Posted Oct 13, 2009 8:25 UTC (Tue) by michaeljt
In reply to: SELinux
Parent article: LPC: Three sessions from the security track
The basic idea of UNIX permissions is simple, but gets hairy once you start including setid bits, setgid on directories and the sticky bit. It's used for everything from protecting home directories to providing controlled priveledge escalation to stopping people from deleting other people's temp files and ensuring new files are readable by certain groups. However, it does have the advantage that most people understand it, which is not true for SELinux.
I have to agree with you there (on both points). Apart from basic usage of setuid I have similar feelings about those "extra bits" to SELinux :)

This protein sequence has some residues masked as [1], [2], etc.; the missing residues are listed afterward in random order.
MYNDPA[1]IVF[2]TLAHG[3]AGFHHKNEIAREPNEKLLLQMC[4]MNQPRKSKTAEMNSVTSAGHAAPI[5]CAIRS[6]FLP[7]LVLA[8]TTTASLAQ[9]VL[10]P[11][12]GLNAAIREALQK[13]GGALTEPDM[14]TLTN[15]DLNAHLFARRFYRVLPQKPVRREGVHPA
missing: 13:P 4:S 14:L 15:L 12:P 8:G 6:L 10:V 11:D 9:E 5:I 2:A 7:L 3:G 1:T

What makes it mandatory access control is that the owner of the object doesn't get to say what happens, the policy is decided elsewhere.
As far as I can see though, in practice it is normally used for restricting things done by the superuser account, which PolicyKit does using "standard" Unix mechanisms - I could imagine a variant on PolicyKit which used a setuid helper instead of a daemon waiting over DBus (not criticising DBus, but it is aimed at doing things from a running desktop, and not at a deeper level in the system, like e.g. (re-)starting DBus itself!), and which starts helper applications as other users than root where appropriate (classical example, passwd: make it owned by user passwd, and have a tool with user permissions get the new password and call a PolicyKit-style helper running as user passwd to actually set it. And there you have your configurable policy (PolicyKit's policy), your roles (the user passwd) and your restrictions (only do what user passwd is allowed to do, namely, change the password file).).
Of course, SELinux does do many other things, like competing with PaX by preventing applications from changing their code while running. See my point above :)
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